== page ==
Vir Sanghvi writes about "Punjabi-isation of India". He's partly right, but generally wrong. His premisses that Hindi cinema is influencing pop culture in a significant way, and that Hindi cinema by and large depicts Punjabi stereotypes, are valid. But his conclusion that India has become "Punjabi-ised" (as a result), does not hold. Naturally, there's nothing right or wrong about the said Punjabi (or any other) melting pot, (though I do have my personal views about such a thing). Except that it does not exist.
Interim Thoughts has a good post on this which makes some of the points I had in mind. For example, the pervasiveness of Idli and Uddina Vade. Further, although it's true that Punjabi food has made a major impact in big cities in the South, more in dinner than in lunch, Andhra meals is also quite formidable. Even if we give it to Punjabi food, it is not clear to me how much it has got to do with movies or TV. I would imagine drinking espresso based coffees or eating pizza to be more direct effects of movies or TV.
The prevalence of Punjabi food in tourist locations in Kerala or anywhere else can be explained without the so called Punjabi-isation. It is not significantly different from the non-usage of coconut oil for cooking in those places.
Hindi movies are terribly popular, but that's not all. It's amazing how popular Telugu movies are in a place like Dharwad. Telugu movies run for 100s of days regularly. Even in Belgaum, the bigger Telugu hits run for a long time!
Karva chauth or whatever it is called might be the most brilliant motif in Hindi cinema since "duniya ki koyi bhi taaqat use nahi bacha sakta", but unlike Sanghvi, I am not sure if women everywhere have started observing it suddenly. Moreover, I know of at least one ritual -- Bheemana amavaasye -- which is quite similar to Karva chauth, observed in Karnataka. Similar rituals might exist elsewhere. With respect to other festivals also, I don't think there's any significant change due either to Punjabi culture and/or movies. Probably indoor rituals and customs have reduced a bit, and outdoor activities have increased, due to the changing times.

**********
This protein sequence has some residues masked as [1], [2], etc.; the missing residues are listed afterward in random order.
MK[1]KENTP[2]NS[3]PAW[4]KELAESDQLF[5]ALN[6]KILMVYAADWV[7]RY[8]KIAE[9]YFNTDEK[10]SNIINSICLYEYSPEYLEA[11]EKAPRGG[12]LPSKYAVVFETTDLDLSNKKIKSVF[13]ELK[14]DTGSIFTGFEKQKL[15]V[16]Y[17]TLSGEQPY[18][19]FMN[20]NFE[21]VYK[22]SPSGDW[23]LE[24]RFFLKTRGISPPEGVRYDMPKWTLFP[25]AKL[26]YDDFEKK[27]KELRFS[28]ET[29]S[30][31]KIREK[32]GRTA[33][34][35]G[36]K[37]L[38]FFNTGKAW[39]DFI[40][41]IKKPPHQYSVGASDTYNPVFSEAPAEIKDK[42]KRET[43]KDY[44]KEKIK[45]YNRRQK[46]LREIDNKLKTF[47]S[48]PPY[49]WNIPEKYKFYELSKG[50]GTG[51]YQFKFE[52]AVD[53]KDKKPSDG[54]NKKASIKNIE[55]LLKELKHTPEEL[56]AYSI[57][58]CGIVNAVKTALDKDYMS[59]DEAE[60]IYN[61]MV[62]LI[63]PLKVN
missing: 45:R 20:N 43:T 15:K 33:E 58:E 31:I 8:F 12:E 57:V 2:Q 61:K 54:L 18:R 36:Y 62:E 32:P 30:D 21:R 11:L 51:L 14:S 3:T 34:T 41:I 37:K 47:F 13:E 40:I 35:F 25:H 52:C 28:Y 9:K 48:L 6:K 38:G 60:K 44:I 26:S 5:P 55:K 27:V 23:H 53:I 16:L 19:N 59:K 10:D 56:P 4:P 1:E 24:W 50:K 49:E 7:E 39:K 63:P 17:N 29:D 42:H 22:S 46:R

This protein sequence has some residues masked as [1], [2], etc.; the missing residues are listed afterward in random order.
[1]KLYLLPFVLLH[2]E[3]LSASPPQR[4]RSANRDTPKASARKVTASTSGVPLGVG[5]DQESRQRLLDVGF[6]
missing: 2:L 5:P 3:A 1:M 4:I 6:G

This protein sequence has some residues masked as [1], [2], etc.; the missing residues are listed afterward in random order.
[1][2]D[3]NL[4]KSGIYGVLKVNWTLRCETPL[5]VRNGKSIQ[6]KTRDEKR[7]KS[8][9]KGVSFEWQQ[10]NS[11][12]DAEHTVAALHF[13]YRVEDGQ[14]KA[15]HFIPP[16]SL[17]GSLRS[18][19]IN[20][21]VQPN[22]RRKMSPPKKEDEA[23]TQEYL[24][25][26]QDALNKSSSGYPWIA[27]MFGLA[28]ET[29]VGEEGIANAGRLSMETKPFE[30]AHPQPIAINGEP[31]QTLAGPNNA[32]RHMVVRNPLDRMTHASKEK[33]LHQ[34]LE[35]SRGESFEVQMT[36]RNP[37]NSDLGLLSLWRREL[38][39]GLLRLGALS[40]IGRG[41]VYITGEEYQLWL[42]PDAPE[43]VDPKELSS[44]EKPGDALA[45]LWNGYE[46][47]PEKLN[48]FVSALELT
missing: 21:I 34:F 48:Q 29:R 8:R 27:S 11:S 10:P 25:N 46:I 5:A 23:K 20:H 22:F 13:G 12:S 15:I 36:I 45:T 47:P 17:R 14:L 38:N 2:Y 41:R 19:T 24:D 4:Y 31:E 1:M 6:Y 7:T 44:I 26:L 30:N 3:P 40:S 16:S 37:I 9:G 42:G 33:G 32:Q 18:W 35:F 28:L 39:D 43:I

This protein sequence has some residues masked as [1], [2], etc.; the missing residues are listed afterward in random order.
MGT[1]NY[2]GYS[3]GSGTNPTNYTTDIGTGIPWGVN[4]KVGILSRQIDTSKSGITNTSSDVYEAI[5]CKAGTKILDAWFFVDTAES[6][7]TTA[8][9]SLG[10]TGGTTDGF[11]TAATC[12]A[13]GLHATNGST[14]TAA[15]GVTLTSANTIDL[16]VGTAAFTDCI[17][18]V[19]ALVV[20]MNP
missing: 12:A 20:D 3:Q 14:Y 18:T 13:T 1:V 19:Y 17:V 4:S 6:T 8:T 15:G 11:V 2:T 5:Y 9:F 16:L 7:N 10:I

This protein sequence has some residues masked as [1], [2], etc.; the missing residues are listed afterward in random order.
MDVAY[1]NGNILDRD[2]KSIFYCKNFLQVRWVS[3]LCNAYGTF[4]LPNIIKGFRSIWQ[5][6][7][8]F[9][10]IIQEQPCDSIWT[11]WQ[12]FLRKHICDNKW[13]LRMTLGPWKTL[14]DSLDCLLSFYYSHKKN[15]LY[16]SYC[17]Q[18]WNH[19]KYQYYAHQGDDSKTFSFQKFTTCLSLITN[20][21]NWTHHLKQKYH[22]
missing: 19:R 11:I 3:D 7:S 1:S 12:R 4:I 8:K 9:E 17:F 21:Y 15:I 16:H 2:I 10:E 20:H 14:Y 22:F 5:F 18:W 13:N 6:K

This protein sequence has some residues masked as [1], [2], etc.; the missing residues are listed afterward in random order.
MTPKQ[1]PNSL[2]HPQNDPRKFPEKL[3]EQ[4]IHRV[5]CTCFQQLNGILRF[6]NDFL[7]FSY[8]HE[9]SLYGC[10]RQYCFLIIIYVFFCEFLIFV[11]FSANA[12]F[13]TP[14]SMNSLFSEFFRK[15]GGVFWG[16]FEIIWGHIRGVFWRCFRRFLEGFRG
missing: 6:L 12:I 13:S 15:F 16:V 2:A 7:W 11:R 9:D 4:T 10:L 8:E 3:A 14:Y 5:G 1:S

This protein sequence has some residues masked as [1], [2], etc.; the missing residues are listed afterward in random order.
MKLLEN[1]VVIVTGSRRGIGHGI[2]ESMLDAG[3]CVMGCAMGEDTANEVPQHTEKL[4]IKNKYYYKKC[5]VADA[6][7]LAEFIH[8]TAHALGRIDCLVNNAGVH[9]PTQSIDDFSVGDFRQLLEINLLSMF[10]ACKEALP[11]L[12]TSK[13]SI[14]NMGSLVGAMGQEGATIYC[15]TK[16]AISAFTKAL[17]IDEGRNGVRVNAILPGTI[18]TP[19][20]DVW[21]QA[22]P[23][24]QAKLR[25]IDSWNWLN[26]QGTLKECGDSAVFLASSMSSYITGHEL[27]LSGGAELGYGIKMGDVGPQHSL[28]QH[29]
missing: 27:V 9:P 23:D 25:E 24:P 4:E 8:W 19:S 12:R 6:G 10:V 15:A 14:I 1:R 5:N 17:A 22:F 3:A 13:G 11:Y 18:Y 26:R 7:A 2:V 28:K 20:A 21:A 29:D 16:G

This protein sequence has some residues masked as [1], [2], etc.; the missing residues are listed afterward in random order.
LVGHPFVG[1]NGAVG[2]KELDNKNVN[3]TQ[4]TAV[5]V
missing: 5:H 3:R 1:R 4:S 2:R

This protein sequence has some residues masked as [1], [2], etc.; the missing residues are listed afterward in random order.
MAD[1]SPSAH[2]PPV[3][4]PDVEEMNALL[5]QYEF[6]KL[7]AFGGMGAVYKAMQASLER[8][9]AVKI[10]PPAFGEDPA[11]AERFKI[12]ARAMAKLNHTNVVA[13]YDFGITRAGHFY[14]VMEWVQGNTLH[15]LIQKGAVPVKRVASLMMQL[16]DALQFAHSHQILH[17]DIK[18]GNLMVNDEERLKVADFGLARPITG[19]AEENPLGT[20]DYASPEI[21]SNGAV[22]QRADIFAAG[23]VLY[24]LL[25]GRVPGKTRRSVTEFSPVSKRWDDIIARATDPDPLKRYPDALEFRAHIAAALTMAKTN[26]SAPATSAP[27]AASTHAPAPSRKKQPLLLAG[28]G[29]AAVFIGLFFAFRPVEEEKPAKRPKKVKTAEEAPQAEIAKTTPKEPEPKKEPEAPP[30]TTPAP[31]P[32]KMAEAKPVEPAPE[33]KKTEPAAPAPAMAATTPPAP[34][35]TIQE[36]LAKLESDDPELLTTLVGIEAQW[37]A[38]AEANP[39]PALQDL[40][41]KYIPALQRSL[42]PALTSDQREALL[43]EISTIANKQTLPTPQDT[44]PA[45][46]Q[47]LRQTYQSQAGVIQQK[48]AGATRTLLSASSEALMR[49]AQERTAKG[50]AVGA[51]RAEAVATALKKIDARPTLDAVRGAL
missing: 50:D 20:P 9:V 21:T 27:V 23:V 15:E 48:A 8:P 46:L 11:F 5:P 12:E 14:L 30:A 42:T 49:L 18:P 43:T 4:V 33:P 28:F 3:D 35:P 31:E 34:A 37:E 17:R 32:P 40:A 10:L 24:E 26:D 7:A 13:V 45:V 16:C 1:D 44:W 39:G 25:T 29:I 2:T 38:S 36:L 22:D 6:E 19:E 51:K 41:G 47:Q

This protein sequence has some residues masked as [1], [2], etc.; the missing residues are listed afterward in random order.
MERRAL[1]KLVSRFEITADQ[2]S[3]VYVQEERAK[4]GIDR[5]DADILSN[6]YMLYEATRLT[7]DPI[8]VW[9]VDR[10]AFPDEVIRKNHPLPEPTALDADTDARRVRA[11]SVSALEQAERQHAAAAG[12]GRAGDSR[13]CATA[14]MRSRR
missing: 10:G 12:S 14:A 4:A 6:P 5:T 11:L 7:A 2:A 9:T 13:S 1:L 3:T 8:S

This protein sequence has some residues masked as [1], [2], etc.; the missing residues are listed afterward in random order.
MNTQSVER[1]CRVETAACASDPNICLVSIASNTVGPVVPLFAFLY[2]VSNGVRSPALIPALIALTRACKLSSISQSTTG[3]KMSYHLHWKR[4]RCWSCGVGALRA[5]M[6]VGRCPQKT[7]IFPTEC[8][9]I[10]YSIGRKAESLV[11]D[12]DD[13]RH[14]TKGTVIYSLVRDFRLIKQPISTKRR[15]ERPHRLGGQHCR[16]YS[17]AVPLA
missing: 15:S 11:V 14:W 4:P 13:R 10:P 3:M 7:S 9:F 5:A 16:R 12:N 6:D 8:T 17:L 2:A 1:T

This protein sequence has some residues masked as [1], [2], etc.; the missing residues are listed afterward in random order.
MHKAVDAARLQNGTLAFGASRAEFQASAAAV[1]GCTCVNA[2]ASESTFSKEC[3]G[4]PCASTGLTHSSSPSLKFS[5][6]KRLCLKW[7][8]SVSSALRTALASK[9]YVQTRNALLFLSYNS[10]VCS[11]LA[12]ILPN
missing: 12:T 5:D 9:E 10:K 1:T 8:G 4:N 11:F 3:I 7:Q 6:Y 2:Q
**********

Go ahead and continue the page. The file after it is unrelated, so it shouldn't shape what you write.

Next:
Salwar kameez is probably the most popular dress, but saris do return during ceremonies. On the other hand, trousers stay.
All that aside, one of the more direct influences of Hindi movies that I have seen in (some parts of) the South is the taking in of Hindi words for relationships. The increasing usage of funny words such as "bhabhi", "devar", "jeeju" etc. in lieu of age old local equivalents is definitely a direct effect of Hindi movies. However, this is more likely a 'Barajatya effect' than a 'Johar-Chopra' Punjabi effect. This is significant because this has extended beyond big cities, and it has invaded households. This is unlike most other effects which can be seen mostly in big cities and outside of the family. You can find young men and women in a place like Gokak inserting these terms quite naturally in their otherwise unadulterated Kannada.
The point is that memes are running along in all directions. Even the trivial, and pretty annoying ones like the Kannada verb maaDi, (ex: enjoy maaDi, relax maaDi), being used by Hindi speaking folks all over Bangalore.
While it is quite annoying to see the Raj Malhotras and the Rahul Singhanias of the world singing, dancing, oye-hoying and generally making merry all the time, I am sure there is much more to Punjabi pop culture than that, let alone Indian pop culture.